2. El Baradei is asked, as a law professor, to adopt a public campaign to form a national constitutional convention whose task is to draft a new constitution supported and signed by the people to achieve what we hope, and what El Baradei does, along with all political forces, for a constitution for a modern Egypt.
  3. We call upon Dr.El Baradei to modify what was labelled in the media as ‘pre-conditions to run for presidency’ to ‘national rights and demands’.

Wednesday, December 9, 2009

Ayman Nour Biography

Ayman Nour


Ayman Nour was born on the 5 th of December 1964 to a father who was a lawyer and a Member of Parliament (MP) and a mother who established and supervised a number of charity projects in his birth town Mansurah.



He started his political career as a student activist during high school and University; and was elected as President for the Egyptian High School Students’ Union in 1980.



He won several awards in photography, school journalism & many other activities.



He graduated at Law School (Mansurah University) & started his career in journalism in the 80s, in one of the most famous opposition newspapers called “El Wafd” after “El Wafd Party” the oldest liberal party in Egypt. He was married to Gamila Ismail, who was a TV presenter, a political activist and who became his spokeswoman later on.



Nour's main concern was torture & corruption cases which led to his arrest & exposure to physical violence several times during his press campaigns.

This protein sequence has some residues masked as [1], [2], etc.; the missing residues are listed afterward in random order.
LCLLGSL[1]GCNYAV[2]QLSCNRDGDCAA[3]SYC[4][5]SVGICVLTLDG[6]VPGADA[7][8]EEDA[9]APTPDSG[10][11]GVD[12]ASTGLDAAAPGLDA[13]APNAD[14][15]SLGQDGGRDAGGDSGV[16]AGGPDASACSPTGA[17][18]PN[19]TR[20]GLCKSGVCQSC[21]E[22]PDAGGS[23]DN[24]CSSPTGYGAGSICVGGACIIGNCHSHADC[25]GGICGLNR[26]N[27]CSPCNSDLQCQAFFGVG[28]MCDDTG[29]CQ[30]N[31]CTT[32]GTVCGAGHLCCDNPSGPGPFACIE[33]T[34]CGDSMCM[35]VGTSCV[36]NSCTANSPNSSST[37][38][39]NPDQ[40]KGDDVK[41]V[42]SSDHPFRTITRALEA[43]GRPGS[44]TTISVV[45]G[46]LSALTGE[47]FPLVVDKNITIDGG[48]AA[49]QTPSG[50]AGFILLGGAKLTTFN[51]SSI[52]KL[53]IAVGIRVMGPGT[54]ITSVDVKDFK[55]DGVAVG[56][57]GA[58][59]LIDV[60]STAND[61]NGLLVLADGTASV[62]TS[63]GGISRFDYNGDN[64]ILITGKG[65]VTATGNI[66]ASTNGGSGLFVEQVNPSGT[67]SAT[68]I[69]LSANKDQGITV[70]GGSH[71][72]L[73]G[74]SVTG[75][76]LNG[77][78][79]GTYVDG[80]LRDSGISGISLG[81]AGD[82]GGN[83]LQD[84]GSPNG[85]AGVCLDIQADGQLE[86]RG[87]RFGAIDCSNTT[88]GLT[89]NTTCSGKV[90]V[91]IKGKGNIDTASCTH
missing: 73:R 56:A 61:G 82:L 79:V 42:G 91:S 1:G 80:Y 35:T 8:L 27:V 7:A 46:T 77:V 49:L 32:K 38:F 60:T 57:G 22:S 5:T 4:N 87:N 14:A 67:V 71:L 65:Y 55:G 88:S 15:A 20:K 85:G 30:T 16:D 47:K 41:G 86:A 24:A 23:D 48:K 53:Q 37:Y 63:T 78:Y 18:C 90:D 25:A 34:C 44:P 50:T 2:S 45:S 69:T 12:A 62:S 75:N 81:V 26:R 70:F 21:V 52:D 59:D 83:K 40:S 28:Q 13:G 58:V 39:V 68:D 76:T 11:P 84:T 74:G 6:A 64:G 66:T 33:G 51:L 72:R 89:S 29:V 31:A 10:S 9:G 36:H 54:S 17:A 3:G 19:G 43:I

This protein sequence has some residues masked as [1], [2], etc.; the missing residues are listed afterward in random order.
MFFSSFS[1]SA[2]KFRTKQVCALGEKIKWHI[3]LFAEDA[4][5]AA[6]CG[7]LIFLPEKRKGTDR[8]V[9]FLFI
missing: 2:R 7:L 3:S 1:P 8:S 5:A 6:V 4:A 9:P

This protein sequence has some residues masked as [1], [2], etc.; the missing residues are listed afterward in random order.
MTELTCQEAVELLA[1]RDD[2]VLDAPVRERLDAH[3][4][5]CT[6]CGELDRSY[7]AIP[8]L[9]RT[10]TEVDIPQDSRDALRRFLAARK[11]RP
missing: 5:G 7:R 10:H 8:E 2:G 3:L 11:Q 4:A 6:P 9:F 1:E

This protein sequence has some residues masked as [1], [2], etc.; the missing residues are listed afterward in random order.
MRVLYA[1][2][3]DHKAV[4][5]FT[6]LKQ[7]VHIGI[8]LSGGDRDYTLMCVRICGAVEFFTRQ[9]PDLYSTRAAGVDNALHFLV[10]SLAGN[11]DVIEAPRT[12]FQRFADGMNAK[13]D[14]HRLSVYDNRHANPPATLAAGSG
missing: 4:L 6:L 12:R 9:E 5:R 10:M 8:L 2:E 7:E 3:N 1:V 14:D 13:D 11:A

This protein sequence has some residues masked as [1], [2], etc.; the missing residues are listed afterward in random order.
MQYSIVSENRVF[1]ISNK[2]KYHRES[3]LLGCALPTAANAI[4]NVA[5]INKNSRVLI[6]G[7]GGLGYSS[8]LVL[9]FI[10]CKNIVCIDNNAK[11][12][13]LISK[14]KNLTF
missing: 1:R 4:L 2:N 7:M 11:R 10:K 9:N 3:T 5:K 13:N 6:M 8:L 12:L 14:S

Ayman Nour interviewed a number of arab world leaders like Yasser Arafat.
He wrote a number of books like “Liberalism is the solution” in 1992 compared to the famous Islamic slogan “Islam is the solution”.



He wrote as well “The Black Soldier : Zaki Badr” who was at that time the Egyptian Interior Minister.



He received his Ph.D. degree in “History of Law” from Russia in 1995. Then he ran for parliamentary elections and won to become the MP representing “El Wafd” liberal party in an electoral district in the center of Cairo called Bab el Sha’rea.



Till now he is considered the youngest member in the history of the Egyptian Parliament as he had been elected only few days after I had reached the legal age for nomination.



As a Parliament member ( 1995 – 2005 ) he exposed lots of corruption cases, proposed a large number of laws, amended & monitored many International treaties which involved Egypt , stood against random laws, supported civil rights , visited many parliaments around the world & won many awards for his honorable parliamentary performance on both national & international levels.



In 2003, he demanded a war crime trial for George W. Bush & Tony Blair for the invasion of Iraq without the UN permission.


He was re-elected for Parliament in 2000 announcing his intention for running for presidency after having 186 votes in the internal parliamentary elections (more than the third of the parliament which was in this time the main condition for being a presidential candidate) but then one year later he was dismissed from “El Wafd” party together with many of his colleagues in Parliament & began establishing their own political liberal movement called “Al Ghad” i.e. "Tomorrow" in 2003.


In 2002 he wrote a political & economical platform for Egypt’s problems in a book called (Modern Egypt in 2020) which later on became the basis for “Al Ghad party” policy.


In 2003 he launched with his fellows a large political campaign to attract Egyptian youth & society elite to political life based on the old Egyptian liberal values of “Al Ghad movement “such as “tolerance” , “human rights”, “third way free market”, while respecting Egyptian & islamic traditions.


In 2004 after a lot of pressure on the government (by thousands of founders, demonstrations & well written platforms handed to the Court ) the Egyptian government finally gave the legal license for the foundation of “Al Ghad” party (announcing in the government-controlled public media that it was an underhanded deal).



The Party then called for presidential elections instead of the old fashioned presidential referendum.